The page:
TELCos might replace 5% of their switches every year. I'd love for
it to be a higher rate (since my employer sells them), but you wouldn't
like paying the higher phone bills, right?
Think of switches like office buildings -- there are high-tech
offices buildings, but they don't get torn down every 5 years.
They get remodeled, added to, rewired, etc. Same with switches.
>One question, since you seem to know a heck of a lot about telco
>switches: how difficult would it be for the DMS100 to be programmed to
>break the carrier at the same time one recieves the audible tone
>associated with call waiting?
- As I wrote Craig earlier -
-- I doubt the DMS100 would be difficult to program
to work as you suggest in most cases. However, OSI
(Open Switching Intervals) are something Bellcore says
switch vendors should minimize. OSIs are any break in
loop current after call origination or answer. Some
equipment thinks a drop in loop current means the call
should be dropped (which suits your needs, but not
those of many voice customers, who want to be able to
resume their call or ignore the new call).
Bellcore's LSSGR - GR-505, Section 5.3.1
"The system should minimize the occurrence and duration of open
intervals where battery is not supplied to the line."
Bellcore's LSSGR - GR-506, Section 3.4.7
"It is an objective that an SPCS provide the capability to prevent
LCFO intervals from being applied to an access line during the
service-request, addressing, call-processing and communications
states and during the transition between these call states."
[LCFO is Loop Current Feed Open, another name for OSI]
To my knowledge, no switch vendor has been asked to deliberately
provide OSI during call waiting. Older equipment did so because
connecting in the 3-way call equipment (used even though only two
parties were connected at any one time) required disconnection of
the equipment previously providing battery/ground to those parties.
That older equipment COULD avoid OSI by attaching special assemblies
to lines experiencing problems caused by OSI. Newer switches avoid
this problem (and expense) by avoiding the OSIs in the first place.
Also, many call-waiting customers don't WANT their current
caller to know a new call is coming in, and like call waiting to continue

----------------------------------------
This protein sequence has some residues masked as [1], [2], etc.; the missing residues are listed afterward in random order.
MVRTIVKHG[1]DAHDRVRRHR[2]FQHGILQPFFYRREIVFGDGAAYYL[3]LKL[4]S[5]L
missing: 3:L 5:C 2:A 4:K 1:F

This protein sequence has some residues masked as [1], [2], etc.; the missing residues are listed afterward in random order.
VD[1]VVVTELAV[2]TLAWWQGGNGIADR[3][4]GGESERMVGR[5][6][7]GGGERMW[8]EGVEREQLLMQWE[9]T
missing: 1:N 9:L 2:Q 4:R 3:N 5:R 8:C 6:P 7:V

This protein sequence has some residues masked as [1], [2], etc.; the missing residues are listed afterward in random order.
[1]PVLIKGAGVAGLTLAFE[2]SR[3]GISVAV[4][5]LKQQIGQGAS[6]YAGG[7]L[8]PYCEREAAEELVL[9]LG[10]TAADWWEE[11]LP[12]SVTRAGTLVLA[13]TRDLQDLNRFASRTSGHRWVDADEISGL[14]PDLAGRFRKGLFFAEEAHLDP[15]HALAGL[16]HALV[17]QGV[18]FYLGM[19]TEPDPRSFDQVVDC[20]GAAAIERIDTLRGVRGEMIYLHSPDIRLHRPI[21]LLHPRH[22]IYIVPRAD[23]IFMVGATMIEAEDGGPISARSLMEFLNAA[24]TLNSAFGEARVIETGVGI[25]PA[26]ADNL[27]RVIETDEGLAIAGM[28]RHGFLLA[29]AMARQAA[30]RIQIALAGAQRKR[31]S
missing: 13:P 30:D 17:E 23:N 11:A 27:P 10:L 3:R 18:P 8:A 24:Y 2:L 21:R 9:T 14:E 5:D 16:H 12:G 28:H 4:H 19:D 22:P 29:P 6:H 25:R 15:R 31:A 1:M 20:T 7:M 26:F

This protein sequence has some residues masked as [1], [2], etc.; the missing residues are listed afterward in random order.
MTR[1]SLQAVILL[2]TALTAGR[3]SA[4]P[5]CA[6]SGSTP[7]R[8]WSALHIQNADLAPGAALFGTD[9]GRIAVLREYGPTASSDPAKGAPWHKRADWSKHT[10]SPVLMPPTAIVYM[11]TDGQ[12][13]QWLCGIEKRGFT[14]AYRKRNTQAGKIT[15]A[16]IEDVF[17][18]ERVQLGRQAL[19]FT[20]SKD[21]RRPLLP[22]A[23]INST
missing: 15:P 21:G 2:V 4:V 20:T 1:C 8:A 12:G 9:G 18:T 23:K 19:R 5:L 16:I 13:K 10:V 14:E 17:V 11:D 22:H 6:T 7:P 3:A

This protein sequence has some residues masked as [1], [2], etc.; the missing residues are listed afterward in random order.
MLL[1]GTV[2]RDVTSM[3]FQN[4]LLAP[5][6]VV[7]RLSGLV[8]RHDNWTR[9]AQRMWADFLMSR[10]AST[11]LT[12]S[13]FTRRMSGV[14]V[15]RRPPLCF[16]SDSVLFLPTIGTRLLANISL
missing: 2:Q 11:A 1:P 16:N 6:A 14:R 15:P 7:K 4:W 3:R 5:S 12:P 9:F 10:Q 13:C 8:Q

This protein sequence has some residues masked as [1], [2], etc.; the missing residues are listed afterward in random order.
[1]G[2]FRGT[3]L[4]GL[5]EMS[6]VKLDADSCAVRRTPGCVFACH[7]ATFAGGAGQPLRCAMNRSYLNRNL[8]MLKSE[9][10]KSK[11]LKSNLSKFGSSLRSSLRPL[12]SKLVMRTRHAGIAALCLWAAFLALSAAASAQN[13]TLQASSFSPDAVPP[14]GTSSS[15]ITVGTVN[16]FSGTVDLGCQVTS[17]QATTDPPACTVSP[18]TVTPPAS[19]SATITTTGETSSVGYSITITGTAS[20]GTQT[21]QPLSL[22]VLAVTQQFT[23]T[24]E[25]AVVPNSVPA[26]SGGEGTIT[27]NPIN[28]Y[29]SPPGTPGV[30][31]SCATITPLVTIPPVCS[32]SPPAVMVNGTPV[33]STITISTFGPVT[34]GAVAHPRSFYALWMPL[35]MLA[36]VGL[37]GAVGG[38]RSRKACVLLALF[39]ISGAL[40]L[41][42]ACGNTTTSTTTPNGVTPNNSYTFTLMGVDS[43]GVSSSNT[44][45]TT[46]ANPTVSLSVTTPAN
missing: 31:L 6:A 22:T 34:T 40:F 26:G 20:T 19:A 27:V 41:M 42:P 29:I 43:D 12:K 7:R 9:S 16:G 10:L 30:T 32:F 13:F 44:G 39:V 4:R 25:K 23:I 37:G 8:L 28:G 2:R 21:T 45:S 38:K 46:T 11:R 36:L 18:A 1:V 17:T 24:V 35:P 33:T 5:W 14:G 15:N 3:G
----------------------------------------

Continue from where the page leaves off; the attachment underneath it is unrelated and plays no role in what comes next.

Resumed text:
to work the way it does on digital switches (no OSI).
So any introduction of a deliberate OSI for call waiting would have
to be on a per-line basis, which means customers WANTING IT have to
pay for it. Would it be worth $1/month to have that OSI? $2/month?
If so, and you can convince Bellcore and the folks who pay for new
switch features that they can make a profit here, then make your
case to them.
Or argue to the PUC that OSI is a vital capability for SOME users, and
should be mandated as a free variation of standard call waiting. In this
case, the PUC will likely allow recovery of the cost of the software and
the cost of administering more per-line information by raising slightly the
price of call waiting to all users. As such a user, who doesn't want OSI,
I'd object to that proposal.
(I might add that a similar issue relating to answering machines has
already been fought in the courts and through the FCC. Answering machine
vendors determined that some older switches usually (but not always)
dropped loop current briefly at the called party line when the calling
party hung up. They built equipment that depended on this -- they called
it CPC -- to stop recording messages. Then they found that some newer
switches and some types of connections on older equipment never provided
CPC. After several years of arguing, the FCC added requirements to drop
loop current if the called party didn't hang up after 10-12 seconds after
the calling party hung up. BUT there was no requirement on the TELCos to
spend any money modifying existing equipment to force the drop in loop
current -- since the published loop interface stated there was NO SIGNAL
PROVIDED to the called party on calling-party disconnect. So answering
machines can use the drop in loop current to stop recording, but they can't
DEPEND ON IT working everywhere.)
I'd note that interfaces designed for non-human interactions (ISDN,
for example) provide explicit signals for both new incoming calls and
for disconnected callers. But the standard residential loop interface
was designed for voice calls -- modem vendors have to adapt to what that